During anaerobic treatment of organic waste most of the carbon is converted to biogas while the nutrients are retained, making the sludge an excellent fertiliser. However, the value of the sludge can be reduced by the presence of biological or chemical contaminants. Organic wastes are likely to contain many different types of bacteria, viruses, fungi and even parasites (Déportes et al. 1995). Before the anaerobic treatment process, the waste is heated in order to kill pathogenic micro-organisms. However, full control of the heating process is not possible for the entire mass of waste, hence the waste material not always is completely disinfected by this method. Furthermore, some micro-organisms (especially spore forming) might survive even a successful heating procedure and finally end up in the sludge. Presence of biological contaminants can expose people handling the waste or sludge to health hazards or can cause other problems related to the production of food and feed from soil amended with the sludge.
During this investigation we studied the presence and survival of spore forming microorganisms, six different fungi and Clostridium tyrobuturicum, during anaerobic treatment of organic household waste. The fungi included in the study were either commonly found in different types of compost processes, extremely thermotolerant, 'microaerophilic', known to produce mycotoxins or to cause allergic reactions. The selected species were; Aspergillus flavus, Aspergillus fumigatus, Penicillium roqueforti, Rizomuccor pusillus, Thermoascus crustaceus and Thermomyces lanuginosus. To date, most concern about fungi and waste has centred on the genus Aspergillus during composting processes. Various members of the genus Aspergillus, including A. fumigatus and A. flavus, have been isolated from different composting systems and high levels of fungal spores have been measured in the air close to compost systems (Millner et al 1980, Fischer et al 1998). Furthermore, several investigations suggest that workers involved in the compost process had fungi infections and allergic responses caused by aerosols of fungi spores to a higher degree than other workers (Clark et al 1984, Fischer et al 1998).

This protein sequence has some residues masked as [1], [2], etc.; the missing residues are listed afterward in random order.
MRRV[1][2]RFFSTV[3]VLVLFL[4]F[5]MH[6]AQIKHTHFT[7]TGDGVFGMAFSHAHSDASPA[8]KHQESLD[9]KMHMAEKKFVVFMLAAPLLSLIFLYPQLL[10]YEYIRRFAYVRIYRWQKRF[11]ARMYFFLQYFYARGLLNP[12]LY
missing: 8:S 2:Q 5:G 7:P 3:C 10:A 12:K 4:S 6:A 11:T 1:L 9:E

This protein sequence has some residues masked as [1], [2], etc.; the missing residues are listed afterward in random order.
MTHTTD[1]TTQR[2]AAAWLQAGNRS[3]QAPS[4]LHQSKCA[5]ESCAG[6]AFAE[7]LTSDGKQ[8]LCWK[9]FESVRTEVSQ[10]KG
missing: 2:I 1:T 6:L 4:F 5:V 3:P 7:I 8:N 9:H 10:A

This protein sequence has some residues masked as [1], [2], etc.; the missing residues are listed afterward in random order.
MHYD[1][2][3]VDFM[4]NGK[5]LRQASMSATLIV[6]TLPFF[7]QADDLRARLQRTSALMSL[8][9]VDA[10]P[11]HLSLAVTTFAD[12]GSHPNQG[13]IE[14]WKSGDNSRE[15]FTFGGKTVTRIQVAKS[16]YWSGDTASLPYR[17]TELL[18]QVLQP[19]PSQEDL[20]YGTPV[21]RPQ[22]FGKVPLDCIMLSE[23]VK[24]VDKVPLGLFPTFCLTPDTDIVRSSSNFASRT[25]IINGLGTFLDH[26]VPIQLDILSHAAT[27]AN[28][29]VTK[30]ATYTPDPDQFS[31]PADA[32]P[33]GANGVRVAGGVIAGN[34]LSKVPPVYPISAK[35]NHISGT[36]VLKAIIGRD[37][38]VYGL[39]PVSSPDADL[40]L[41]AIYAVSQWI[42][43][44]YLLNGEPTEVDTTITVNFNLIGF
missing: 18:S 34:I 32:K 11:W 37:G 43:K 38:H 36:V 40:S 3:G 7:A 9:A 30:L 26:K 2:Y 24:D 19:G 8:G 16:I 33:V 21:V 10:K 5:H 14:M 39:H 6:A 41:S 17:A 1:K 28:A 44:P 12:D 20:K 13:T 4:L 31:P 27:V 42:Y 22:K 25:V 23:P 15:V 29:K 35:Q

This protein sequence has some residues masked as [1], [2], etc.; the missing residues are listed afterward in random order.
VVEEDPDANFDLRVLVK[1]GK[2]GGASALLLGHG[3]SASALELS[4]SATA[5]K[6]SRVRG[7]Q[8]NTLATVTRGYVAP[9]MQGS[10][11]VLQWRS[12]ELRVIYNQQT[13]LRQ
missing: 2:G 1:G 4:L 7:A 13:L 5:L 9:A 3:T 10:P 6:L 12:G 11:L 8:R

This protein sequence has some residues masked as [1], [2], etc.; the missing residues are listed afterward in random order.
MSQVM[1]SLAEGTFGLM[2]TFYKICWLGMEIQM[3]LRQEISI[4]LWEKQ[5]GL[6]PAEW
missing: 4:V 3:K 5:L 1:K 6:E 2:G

Clostridium tyrobutyricum is a gram-positive, spore forming anaerobic bacterium commonly found in soil, manure, sewage, sediments, decaying vegetation etc. It ferments different carbohydrates and organic acids to butyric acid, carbon dioxide and hydrogen. C. tyrobutyricum is causing deterioration of silage by consuming lactic acid, thereby increasing pH and allowing spoilage organisms to grow. Studies have shown that the number of this bacte-rium were higher in silage produced from soil subjected to repeated application of liquid manure than from unfertilized soil (Rammer and Lingvall, 1997). Furthermore, C. tyrobutyricum is causing problems not only for the farmers but also for the milk industry. It is considered to be the principal organism responsible for the late spoilage of brinesalted semi-hard and hard cheeses (Klinj et al. 1995). After the cow has been feed with silage the bacterium passes through the digestive tract without germination. However, during the digestion the spores are concentrated about 10 times (Stadhouders et al. 1985). At milking, dung or silage contaminates the milk and at the dairy the spores survive pasteurisation, germinate and multiply in the cheese producing butyric acid and gas. The butyric acid causes bad taste of the cheese and the gas causes the so called 'late-blowing effect'. C. tyrobutyricum is causing great economical looses for the diary industry.
The aim of the present investigation was to identify and enumerate Clostridium tyrobutyricum in household waste and the sludge produced after anaerobic treatment of the waste as well as to study the survival of six different fungi during the anaerobic degradation of the waste. The results will allow further evaluation of the potential risks with the anaerobic treatment of waste and the use of the produced sludge as a fertiliser.